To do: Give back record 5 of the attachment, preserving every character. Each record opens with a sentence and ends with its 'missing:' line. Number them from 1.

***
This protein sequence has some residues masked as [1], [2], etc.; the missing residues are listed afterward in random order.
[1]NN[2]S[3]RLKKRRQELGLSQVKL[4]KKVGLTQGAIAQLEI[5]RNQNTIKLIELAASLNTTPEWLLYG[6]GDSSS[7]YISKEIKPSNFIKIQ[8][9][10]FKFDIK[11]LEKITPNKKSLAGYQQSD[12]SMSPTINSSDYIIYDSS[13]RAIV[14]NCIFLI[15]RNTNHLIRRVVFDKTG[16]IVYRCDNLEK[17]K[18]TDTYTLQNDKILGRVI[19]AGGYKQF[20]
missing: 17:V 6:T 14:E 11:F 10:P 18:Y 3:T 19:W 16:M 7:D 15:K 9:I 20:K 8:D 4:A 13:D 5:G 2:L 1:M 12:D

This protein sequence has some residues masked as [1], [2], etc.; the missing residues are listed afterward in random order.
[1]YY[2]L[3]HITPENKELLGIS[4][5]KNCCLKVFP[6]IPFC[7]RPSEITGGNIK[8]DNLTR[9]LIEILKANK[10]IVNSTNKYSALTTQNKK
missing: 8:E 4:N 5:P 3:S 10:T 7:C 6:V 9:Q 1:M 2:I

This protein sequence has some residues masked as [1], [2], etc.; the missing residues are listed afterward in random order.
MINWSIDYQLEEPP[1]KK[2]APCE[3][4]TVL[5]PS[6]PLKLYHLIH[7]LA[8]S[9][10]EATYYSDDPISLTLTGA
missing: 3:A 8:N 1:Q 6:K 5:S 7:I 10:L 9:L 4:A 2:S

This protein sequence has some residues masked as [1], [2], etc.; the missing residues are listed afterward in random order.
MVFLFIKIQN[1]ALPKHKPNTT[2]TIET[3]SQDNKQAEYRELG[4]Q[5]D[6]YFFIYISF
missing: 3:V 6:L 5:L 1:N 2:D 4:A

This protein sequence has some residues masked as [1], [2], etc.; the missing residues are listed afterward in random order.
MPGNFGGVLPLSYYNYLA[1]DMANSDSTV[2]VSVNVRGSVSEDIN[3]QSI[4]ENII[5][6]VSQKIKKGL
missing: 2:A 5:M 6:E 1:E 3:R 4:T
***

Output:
This protein sequence has some residues masked as [1], [2], etc.; the missing residues are listed afterward in random order.
MPGNFGGVLPLSYYNYLA[1]DMANSDSTV[2]VSVNVRGSVSEDIN[3]QSI[4]ENII[5][6]VSQKIKKGL
missing: 2:A 5:M 6:E 1:E 3:R 4:T